Weekend links: Powerless
Storm leaves homes in the dark: The Washington region's battle with the elements continued last night as a storm left hundreds of thousands of homes without power. More than half of Pepco's system went down. (Post)
Walmart will bring too much traffic: DDOT says the Fort Totten Square development, which will include a Walmart, will generate too much traffic for area roads and has too many parking spaces. The ANC wanted lots of parking. (Heartbeat)
Nader urges little strike for statehood: In the wake of Rand Paul undermining DC's budget autonomy, Ralph Nader suggests residents arrive late for work one day each month as a "limited general strike." Will this actually have any impact? (Post)
CaBi strengthens local bike shops: DC and Arlington bike shop owners initially worried that Capital Bikeshare would cut down on their business, but instead it's strengthened it as people start biking with CaBi, then switch to their own bikes. (TN)
Young men leave cars?: Young men, a demographic often associated with American car culture, may be turning away from cars. Since the start of the recession, young men have driven fewer miles and fewer hold driver's licenses. (Streetsblog)
DC extends pool time: To help ease the sweltering heat, DC's Department of Parks and Recreation is keeping DC's pools open later until Wednesday. Many pools will be open from noon to 8 pm. (DCist)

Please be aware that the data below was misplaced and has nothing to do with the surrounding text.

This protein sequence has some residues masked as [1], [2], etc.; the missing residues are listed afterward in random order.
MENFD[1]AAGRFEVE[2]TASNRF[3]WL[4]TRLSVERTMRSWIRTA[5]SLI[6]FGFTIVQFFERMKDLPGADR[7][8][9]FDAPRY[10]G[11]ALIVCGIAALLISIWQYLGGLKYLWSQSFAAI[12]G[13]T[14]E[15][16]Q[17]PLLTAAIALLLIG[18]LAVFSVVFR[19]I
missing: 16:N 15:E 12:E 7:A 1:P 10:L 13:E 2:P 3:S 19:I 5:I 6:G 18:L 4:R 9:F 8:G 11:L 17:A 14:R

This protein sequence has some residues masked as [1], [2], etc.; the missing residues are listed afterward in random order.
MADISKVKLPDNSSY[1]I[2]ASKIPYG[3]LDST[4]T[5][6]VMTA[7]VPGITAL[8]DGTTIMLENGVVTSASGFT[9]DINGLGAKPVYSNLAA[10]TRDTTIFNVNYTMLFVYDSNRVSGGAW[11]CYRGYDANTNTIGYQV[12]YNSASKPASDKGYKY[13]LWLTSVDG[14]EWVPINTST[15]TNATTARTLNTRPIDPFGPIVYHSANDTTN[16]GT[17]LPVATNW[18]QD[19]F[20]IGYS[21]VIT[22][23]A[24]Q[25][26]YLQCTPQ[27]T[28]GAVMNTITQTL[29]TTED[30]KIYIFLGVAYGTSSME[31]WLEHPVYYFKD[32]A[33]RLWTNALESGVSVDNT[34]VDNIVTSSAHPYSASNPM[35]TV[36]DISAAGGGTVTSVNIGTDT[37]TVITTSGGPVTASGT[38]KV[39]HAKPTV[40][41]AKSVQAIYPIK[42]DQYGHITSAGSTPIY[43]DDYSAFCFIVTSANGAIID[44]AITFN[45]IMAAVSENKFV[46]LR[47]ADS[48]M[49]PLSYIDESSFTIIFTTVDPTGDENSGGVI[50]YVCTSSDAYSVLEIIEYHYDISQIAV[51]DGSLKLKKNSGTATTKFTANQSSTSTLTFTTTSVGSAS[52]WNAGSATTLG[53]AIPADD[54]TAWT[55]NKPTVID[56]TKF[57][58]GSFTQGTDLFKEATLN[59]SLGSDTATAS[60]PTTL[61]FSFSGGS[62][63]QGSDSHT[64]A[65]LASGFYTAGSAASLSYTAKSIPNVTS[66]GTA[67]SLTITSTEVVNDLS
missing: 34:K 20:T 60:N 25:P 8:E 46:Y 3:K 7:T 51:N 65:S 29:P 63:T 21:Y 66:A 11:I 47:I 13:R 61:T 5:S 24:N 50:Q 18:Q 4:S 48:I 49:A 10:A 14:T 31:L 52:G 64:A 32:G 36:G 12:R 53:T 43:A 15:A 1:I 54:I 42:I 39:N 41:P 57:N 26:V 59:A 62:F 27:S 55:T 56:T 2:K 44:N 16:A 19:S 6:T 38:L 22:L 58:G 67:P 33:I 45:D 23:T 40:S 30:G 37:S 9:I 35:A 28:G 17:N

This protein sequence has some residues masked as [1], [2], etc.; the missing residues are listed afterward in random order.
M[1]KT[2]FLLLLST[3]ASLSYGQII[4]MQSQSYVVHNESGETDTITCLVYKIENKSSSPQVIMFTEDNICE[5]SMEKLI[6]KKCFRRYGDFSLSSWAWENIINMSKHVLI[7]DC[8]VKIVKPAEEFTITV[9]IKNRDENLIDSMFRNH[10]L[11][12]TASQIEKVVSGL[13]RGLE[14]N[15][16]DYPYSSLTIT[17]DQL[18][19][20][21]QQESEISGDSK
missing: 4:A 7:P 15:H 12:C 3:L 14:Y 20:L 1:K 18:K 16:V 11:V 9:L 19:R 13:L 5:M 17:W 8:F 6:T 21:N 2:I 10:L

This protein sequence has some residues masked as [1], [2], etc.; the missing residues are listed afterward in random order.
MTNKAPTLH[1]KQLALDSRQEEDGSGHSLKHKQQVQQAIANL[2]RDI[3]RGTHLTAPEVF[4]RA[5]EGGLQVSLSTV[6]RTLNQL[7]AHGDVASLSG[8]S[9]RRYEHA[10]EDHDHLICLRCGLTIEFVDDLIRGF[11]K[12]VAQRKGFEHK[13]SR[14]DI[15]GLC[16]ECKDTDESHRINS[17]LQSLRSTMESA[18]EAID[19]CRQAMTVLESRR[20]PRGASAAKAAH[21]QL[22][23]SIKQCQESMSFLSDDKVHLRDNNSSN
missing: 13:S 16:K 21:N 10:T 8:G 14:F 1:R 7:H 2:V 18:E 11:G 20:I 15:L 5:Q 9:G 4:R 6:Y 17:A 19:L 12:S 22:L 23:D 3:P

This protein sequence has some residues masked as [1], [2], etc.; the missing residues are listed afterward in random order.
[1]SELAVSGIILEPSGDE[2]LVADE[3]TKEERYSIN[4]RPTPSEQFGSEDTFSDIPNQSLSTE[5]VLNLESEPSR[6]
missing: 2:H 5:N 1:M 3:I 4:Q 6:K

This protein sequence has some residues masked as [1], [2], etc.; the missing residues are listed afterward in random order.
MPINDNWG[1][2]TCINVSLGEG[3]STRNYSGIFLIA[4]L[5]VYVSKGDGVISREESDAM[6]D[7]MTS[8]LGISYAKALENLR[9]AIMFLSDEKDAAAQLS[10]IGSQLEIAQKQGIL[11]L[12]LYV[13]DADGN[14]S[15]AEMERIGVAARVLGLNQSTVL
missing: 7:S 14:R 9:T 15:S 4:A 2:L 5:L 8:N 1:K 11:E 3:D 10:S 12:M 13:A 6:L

CUA will reduce parking, then build more: Catholic University will reduce the amount of parking on campus, including making the center of campus into a green quad, but then they want to build a new parking lot in what's now filled with trees. (Heartbeat)
Banned intercity buses crowd out Chinatown minibuses: The closure of 26 intercity bus companies this year has had an interesting effect in New York City: these buses now compete with minibuses in the local route between New York's two Chinatowns. (NYT)Have a tip for the links? Submit it here.
- 2.5 minutes of extra walking is not nothing
- The Dutch government is trolling DC over marijuana, bike lanes, and streetcars
- I can take the bus from my neighborhood to just about anywhere in DC
- How two families dealt with Metro problems and other transportation options in the snow
- Cities worldwide are building beautiful, landmark pedestrian and bicycle bridges. Could Georgetown be next?
- DC like Amsterdam? We can only hope
- Sidewalk snow shoveling hall of shame: "DC government is the worst offender" (and Arlington too)